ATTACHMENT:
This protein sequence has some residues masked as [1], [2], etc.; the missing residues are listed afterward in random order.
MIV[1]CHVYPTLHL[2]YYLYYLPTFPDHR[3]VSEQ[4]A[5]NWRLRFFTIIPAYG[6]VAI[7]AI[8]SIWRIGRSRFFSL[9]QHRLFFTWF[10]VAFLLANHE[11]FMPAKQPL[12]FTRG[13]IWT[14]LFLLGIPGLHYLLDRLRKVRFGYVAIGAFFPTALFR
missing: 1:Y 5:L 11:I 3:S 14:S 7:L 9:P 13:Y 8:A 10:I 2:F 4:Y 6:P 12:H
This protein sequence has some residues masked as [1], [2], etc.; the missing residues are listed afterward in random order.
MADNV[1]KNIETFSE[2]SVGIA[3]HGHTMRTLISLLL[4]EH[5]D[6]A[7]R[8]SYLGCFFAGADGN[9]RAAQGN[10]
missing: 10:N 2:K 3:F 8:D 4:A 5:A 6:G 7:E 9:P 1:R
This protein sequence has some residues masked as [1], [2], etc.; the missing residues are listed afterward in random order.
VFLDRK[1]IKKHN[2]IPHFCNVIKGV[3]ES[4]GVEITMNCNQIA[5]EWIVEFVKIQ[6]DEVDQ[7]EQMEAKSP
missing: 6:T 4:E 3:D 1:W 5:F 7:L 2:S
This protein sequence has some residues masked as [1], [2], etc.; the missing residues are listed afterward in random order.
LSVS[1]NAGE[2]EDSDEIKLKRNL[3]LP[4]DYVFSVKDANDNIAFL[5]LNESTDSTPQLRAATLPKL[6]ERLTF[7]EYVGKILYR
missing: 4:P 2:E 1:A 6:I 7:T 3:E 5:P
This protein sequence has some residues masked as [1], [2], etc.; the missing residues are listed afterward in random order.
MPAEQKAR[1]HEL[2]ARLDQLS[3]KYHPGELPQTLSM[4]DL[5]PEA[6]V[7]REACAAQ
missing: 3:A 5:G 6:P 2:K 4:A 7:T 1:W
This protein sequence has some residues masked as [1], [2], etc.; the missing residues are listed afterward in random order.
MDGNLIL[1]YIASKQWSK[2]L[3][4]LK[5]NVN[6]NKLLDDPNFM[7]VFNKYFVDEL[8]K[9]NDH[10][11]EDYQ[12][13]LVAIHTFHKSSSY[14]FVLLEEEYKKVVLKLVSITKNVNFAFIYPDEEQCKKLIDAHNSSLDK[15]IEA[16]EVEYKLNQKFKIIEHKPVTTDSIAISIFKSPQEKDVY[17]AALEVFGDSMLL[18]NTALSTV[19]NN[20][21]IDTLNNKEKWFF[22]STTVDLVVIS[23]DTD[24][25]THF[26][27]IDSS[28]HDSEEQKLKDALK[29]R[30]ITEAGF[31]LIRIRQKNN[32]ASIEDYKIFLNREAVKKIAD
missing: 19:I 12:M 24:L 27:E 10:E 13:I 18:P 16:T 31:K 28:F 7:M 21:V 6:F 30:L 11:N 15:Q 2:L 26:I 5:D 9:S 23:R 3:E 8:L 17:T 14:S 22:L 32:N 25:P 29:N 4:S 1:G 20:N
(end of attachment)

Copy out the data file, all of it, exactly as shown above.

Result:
This protein sequence has some residues masked as [1], [2], etc.; the missing residues are listed afterward in random order.
MIV[1]CHVYPTLHL[2]YYLYYLPTFPDHR[3]VSEQ[4]A[5]NWRLRFFTIIPAYG[6]VAI[7]AI[8]SIWRIGRSRFFSL[9]QHRLFFTWF[10]VAFLLANHE[11]FMPAKQPL[12]FTRG[13]IWT[14]LFLLGIPGLHYLLDRLRKVRFGYVAIGAFFPTALFR
missing: 1:Y 5:L 11:I 3:S 14:S 7:L 9:P 13:Y 8:A 10:I 2:F 4:Y 6:P 12:H
This protein sequence has some residues masked as [1], [2], etc.; the missing residues are listed afterward in random order.
MADNV[1]KNIETFSE[2]SVGIA[3]HGHTMRTLISLLL[4]EH[5]D[6]A[7]R[8]SYLGCFFAGADGN[9]RAAQGN[10]
missing: 10:N 2:K 3:F 8:D 4:A 5:A 6:G 7:E 9:P 1:R
This protein sequence has some residues masked as [1], [2], etc.; the missing residues are listed afterward in random order.
VFLDRK[1]IKKHN[2]IPHFCNVIKGV[3]ES[4]GVEITMNCNQIA[5]EWIVEFVKIQ[6]DEVDQ[7]EQMEAKSP
missing: 6:T 4:E 3:D 1:W 5:F 7:L 2:S
This protein sequence has some residues masked as [1], [2], etc.; the missing residues are listed afterward in random order.
LSVS[1]NAGE[2]EDSDEIKLKRNL[3]LP[4]DYVFSVKDANDNIAFL[5]LNESTDSTPQLRAATLPKL[6]ERLTF[7]EYVGKILYR
missing: 4:P 2:E 1:A 6:I 7:T 3:E 5:P
This protein sequence has some residues masked as [1], [2], etc.; the missing residues are listed afterward in random order.
MPAEQKAR[1]HEL[2]ARLDQLS[3]KYHPGELPQTLSM[4]DL[5]PEA[6]V[7]REACAAQ
missing: 3:A 5:G 6:P 2:K 4:A 7:T 1:W
This protein sequence has some residues masked as [1], [2], etc.; the missing residues are listed afterward in random order.
MDGNLIL[1]YIASKQWSK[2]L[3][4]LK[5]NVN[6]NKLLDDPNFM[7]VFNKYFVDEL[8]K[9]NDH[10][11]EDYQ[12][13]LVAIHTFHKSSSY[14]FVLLEEEYKKVVLKLVSITKNVNFAFIYPDEEQCKKLIDAHNSSLDK[15]IEA[16]EVEYKLNQKFKIIEHKPVTTDSIAISIFKSPQEKDVY[17]AALEVFGDSMLL[18]NTALSTV[19]NN[20][21]IDTLNNKEKWFF[22]STTVDLVVIS[23]DTD[24][25]THF[26][27]IDSS[28]HDSEEQKLKDALK[29]R[30]ITEAGF[31]LIRIRQKNN[32]ASIEDYKIFLNREAVKKIAD
missing: 19:I 12:M 24:L 27:E 10:E 13:I 18:P 16:T 31:K 28:F 7:M 21:V 6:F 30:L 11:N 15:Q 2:L 26:I 5:D 9:S 23:R 3:E 8:L 17:T 14:S 22:L 32:N 25:P 29:N 4:S 1:G 20:N